NEW YORK, NEW YORK —In February 2009, South Orange, Maplewood, and Milburn-Short Hills, three small but relatively affluent New Jersey communities, became the first towns to host a local Patch site, launching a network that has since grown to include more than 860 sites in twenty-two states and Washington, D.C. Because of its rapid expansion and the accompanying media scrutiny, Patch has played a central role in the conversation about the potential and the pitfalls of “hyperlocal” journalism.
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Former Google executive Tim Armstrong co-founded and financed the company in 2007 with Jon Brod, who had experience in investment firms and search-engine companies. Then, shortly after Armstrong became CEO of AOL in 2009, AOL acquired Patch, bringing Brod with it. Since the purchase, AOL has invested significantly in expanding the network’s reach and impact. In 2010, Patch president Warren Webster caught the news industry’s attention when he announced that the company would be investing $50 million to quickly multiply the number of Patch sites across the country, from about 100 to more than 500. The following year, analysts estimated that AOL was spending as much as $160 million annually to run the network.
Janine Iamunno, Patch’s vice president of communications, says the company now employs over a thousand editors, and several hundred sales staffers. Positions are located both in the “field” where local sites operate and at the company’s headquarters in New York City. Iamunno declined to say exactly how many paid and unpaid journalists the company currently oversees, but a recent press release stated that the network has “over 13,000 bloggers contributing content.”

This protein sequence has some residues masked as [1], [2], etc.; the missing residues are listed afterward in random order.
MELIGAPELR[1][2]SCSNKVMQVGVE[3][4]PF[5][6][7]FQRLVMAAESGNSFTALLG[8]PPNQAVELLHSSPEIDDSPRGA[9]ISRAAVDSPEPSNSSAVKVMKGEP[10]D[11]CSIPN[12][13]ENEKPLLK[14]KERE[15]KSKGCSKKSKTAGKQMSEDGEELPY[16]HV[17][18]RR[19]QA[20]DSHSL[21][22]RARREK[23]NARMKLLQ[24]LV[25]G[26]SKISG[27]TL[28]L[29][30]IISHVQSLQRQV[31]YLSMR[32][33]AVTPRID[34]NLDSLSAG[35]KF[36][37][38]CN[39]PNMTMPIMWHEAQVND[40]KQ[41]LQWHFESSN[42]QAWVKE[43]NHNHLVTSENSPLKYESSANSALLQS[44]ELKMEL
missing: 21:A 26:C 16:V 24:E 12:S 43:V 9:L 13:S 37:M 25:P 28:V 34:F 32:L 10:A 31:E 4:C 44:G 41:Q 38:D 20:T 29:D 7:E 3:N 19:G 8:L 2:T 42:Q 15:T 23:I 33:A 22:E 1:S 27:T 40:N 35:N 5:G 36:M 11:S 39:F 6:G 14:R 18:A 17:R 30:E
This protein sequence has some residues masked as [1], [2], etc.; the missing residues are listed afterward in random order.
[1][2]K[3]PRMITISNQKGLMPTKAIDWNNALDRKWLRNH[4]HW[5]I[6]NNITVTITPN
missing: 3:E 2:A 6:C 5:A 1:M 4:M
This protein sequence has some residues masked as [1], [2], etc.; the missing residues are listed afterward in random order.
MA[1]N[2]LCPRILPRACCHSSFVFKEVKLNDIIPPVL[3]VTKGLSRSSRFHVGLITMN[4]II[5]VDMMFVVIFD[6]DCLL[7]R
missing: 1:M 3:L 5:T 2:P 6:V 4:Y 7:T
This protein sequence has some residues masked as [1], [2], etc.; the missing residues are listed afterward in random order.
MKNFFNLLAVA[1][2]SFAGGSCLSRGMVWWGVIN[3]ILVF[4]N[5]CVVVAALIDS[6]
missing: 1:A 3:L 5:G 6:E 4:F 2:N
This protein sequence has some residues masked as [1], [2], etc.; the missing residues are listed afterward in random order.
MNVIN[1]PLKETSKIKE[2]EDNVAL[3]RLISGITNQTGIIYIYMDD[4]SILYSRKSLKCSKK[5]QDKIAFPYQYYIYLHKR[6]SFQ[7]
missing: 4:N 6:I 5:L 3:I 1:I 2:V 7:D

Patch’s regional editors oversee groups of sites divided by geographic area, and one full-time editor runs each local site. Each town’s Patch page has the same colorful, friendly-looking format. It’s big on pictures, and has a relatively large typeface. Postings from event calendars can get equal billing with news updates and contributors’ opinion columns. Editors are encouraged by Patch HQ to post a certain number of stories per day and week, a certain number of photo slideshows and videos, and so on (the exact numbers have changed over time, along with the company’s strategy). As such, news posts tend to be brief but frequent. Freelancers, volunteer bloggers, and college students participating in the “PatchU” training program help to fill in the gaps. Stories will often end with questions that will encourage readers to comment on the story or send ideas for future pieces.
Katie Ryan O’Connor, a senior regional editor who oversees six regions of sites in New York’s Hudson Valley and Connecticut, explains that Patch sites don’t necessarily follow a traditional newsroom’s method of reporting and posting. More important than getting the story first, she says, is finding the most engaging way of presenting the story. “There’s always going to be someone bigger or faster who may get there before you, but that doesn’t mean that you’ve lost the story,” says O’Connor. The key is to take one scoop and facilitate the community’s conversation online–in reader comments, on contributors’ blog posts, and in follow-up articles.
O’Connor’s favorite example is a small story from last spring that sparked a big reaction. A short item first appeared in the Hartford Courant, about a high school student who was suspended and forbidden to attend his prom because he asked his date to the dance by writing a message with masking tape on the side of their school. Leah Salomoni (editor of the Shelton, Connecticut Patch) wasn’t first with the story, but she framed it in a way that invited reader debate, and then followed up with a surprising number of videos and story updates. A search for the student’s name on the Shelton Patch yields twenty-eight separate posts, some with hundreds of comments. The same search on the Hartford Courant‘s website comes up empty. Perhaps this is because the Courant‘s editors didn’t think it was big news, and perhaps they are right. But to Patch readers, the story was a hit. O’Connor says the story “drew an enormous amount of traffic to Patch.” Of the Courant‘s initial scoop, she says, “They totally had it first, but we had the conversation.”